Dairy co-operative Arla Foods has been working with animal behavioural scientists to determine how, exactly, to measure the happiness of a cow. The cumulative data will be used to create a ‘happy cow measure’ that can automate the assessment of cows' mental wellbeing.

Arla reckons that, with many farmers across the UK already using technology to monitor and manage heat detection and early signs of illness, there's an opportunity to measure and manage herd behaviour and welfare by utilising the same sensor technology

The project is being led by the Arla UK 360 Programme, an initiative supported by Aldi and Morrisons, and being spearheaded at the Arla 'Innovation Farm' based near Aylesbury, where the herd are using Nedap sensor technology capable of tracking activity, behaviour and location. Sustainability experts at FAI Farms are analysing that data to identify key behavioural traits that signal positive welfare.

Key positive behaviour indicators included social grooming, synchronicity and brush use, which ordinarily would not be monitored and never before automatically measured. FAI research coordinator, Annie Rayner, said: “Displaying positive behaviours brings enjoyment and pleasure to an animal, improving its quality of life. This project will not only further our understanding of positive welfare indicators for dairy cows but will also make a start at automating these measures. As the adage goes, 'You can only manage what you measure'. We hope that by creating a measure of positive welfare, we will help guide and encourage farmers to provide these positive experiences for their cows.”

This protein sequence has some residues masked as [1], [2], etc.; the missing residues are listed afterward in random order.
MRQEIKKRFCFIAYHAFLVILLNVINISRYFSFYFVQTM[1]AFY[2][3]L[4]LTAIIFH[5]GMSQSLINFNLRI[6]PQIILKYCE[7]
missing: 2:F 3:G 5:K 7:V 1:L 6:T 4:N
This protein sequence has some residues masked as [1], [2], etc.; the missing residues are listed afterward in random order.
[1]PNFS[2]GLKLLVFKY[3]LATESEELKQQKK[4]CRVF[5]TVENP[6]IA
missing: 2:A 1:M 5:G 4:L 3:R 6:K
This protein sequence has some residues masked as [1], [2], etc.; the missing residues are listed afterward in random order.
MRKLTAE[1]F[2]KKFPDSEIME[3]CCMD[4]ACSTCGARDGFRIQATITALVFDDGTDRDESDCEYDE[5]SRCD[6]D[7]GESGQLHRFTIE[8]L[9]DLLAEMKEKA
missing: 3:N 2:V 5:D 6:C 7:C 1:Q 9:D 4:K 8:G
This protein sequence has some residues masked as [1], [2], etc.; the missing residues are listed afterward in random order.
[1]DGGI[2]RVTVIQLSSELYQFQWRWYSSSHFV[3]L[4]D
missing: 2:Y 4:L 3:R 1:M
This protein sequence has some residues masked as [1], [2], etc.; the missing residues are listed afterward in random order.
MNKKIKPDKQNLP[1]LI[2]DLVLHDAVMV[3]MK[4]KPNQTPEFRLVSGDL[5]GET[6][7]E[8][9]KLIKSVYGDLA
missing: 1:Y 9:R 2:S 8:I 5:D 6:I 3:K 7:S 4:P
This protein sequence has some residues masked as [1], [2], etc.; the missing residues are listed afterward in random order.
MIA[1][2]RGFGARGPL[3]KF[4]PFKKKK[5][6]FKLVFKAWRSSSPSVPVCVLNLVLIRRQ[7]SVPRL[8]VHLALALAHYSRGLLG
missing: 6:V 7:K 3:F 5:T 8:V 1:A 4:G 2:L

Technology partners in the study, Nedap together with Alta Genetics, installed a network of receivers, which in conjunction with sensor technology worn by the cows can also track location and movement. The project is now looking to interrogate the data captured by this sensor technology to measure the key positive behaviour indicators.

Alta Genetics UK manager Iwan James said: “Whilst improving the health and welfare of cows it will also give consumers confidence based on real data that cows can be healthy, happy and show natural behaviour regardless of the farming system.”

The farmer taking part in the study, Neil Dyson, said: “We have housed and grazed cows on our farm and it’s been really interesting to see the same positive behaviours displayed across the groups, showing whether they’re indoors or outdoors, our cows are content and we’re looking after them well.”